Shut up, idiot
Sharon's failure in the Tennenbaum affair, innocent or otherwise, merits having the terms applied to Tennenbaum applied to him as well: that the three and a quarter years of his rule be considered a punishment that should not be extended, and that he be sent home.
A senior Palestinian Authority official offered Israelis an original solution to the riddle of Prime Minister Ariel Sharon's efforts on behalf of Elhanan Tennenbaum. His imagination worked overtime on this one. Tennenbaum was involved in gambling, said the Palestinian, and everyone knows that the casino in Jericho was a magnet for compulsive gamblers. The main partner in the casino is Sharon's Austrian friend Martin Schlaff, a client of attorney Dov Weisglass, who is the prime minister's bureau chief. And one does not abandon a friend, or the friend of a friend, when he is in trouble.
But there is no need to accept any tendentious conjecture, whether innocent or biased, in order to wonder what prompted the prime minister of Israel to exert himself so for a drug dealer, or perhaps even a spy.
Tennenbaum - who, according to his own statements, was so cut off from the news that he did not even know that Ehud Barak was no longer prime minister (even Barak still has trouble digesting that fact) - nevertheless arrived at the same conclusion as Sharon's son, Gilad: Silence is the best bet. People might denounce you or berate you, but that's no so terrible; the important thing is to keep quiet, to exhaust the interrogators, to get the file closed due to the helplessness of the law enforcers and to protest the way the case has dragged on.
The value taught by the school of life in Israel - by the education system, the Israel Defense Forces, the justice system, and all the way to the political system - is quite simple: Shut up, idiot, because if you open your mouth, if you want to help uncover the truth and play by the rules, you will incriminate yourself and will not get any marks for good behavior.
Just look at attorney Liora Glatt-Berkovich, who is responsible for voters finding out on the eve of the elections that their prime minister was also suspected of bribery (and not only of campaign finance violations). She gave up the option of remaining in France and mocking her colleagues cum investigators, of forcing them to consider the insufficient circumstantial evidence against her. In her decency she confessed - and was crucified. A professional criminal, or Sharon, would not act as she did.
Sharon is more cautious and calculating than former president Ezer Weizmann, who explained to his interrogators that his acquaintance, French millionaire Edward Seroussi, did not give him money just because of the color of his eyes. Sharon does not usually make any incriminating slips of the tongue (although during his latest questioning session, he did lose his temper and accuse police investigators of harassment; afterward, he calmed down and tried to placate them). In Sharon's taped conversation with David Appel, when Appel told him that Gilad would be receiving a lot of money from him, Sharon ignored this rare piece of news and held his peace. The justice system will yet determine whether his silence indicated knowledge or a hearing impairment.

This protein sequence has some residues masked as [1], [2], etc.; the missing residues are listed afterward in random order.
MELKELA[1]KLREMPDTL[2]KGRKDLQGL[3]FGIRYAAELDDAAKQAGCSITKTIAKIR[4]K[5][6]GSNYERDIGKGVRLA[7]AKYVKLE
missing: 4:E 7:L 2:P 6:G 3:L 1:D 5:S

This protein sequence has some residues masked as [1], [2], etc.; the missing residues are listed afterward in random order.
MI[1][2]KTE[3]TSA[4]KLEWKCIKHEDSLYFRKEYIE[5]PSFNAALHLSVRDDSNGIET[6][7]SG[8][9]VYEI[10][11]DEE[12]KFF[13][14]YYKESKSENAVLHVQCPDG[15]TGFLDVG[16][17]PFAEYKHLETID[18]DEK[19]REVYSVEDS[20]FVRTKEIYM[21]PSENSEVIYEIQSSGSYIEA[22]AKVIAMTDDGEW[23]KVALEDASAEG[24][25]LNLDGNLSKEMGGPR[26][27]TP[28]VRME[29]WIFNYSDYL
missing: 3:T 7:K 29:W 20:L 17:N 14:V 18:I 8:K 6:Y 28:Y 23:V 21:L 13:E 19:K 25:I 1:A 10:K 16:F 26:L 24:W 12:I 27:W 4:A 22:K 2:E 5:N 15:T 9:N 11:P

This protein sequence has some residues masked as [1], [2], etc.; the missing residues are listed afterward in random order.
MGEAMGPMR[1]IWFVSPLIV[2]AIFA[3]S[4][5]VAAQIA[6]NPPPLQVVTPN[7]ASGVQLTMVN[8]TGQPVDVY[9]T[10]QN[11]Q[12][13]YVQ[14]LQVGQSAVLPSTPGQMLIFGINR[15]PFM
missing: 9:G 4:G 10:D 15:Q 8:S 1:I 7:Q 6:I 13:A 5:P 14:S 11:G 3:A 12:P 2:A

Even when there is external corroboration, nothing compares to comments that indicate intent, because in the absence of criminal intent, the attorney general will hesitate to put a senior official on trial, or may be happy to use this to explain his hesitation. If there is no conviction, there is also no punishment. The rule that someone who confesses and resigns will receive mercy was canceled long ago. The new rule is that he who does not confess will receive mercy - and will not have to resign.
Among those who failed to coax open Tennenbaum's closed mouth were Shin Bet security service interrogators and the head of the police's International Investigations unit, Deputy Commander Yohanan Danino (who is also investigating Sharon). When Danino met Tennenbaum, one of them left empty-handed, while the other got the deal of his life, without repaying his debt to society - and it is a real debt, not only a moral one. In addition to the Defense Ministry grants to the Tennenbaum family, the Foreign Ministry has provided NIS 50,000 a year during each of the last three years for the family's journeys abroad. A hasty tourist who leaps off the top of a cliff into a deep crevasse and has to call in a rescue team has to repay the costs out of his own pocket. But not Tennenbaum - someone above is taking care of him.
Now that the whole world knows what Tennenbaum knows, the state will have to prevent him from leaving the country, in case he gets kidnapped again and his kidnappers try to squeeze out of him what they forgot the first time, if they forgot anything. Hezbollah leader Hassan Nasrallah is quite capable, after releasing Tennenbaum a second time, of broadcasting all the tapes of Tennenbaum's interrogation on his Al-Manar television station, with all their secrets, and not only the names of commanders and division numbers.
Sharon's failure in this affair, innocent or otherwise, merits having the terms applied to Tennenbaum applied to him as well: that the three and a quarter years of his rule be considered a punishment that should not be extended, and that he be sent home.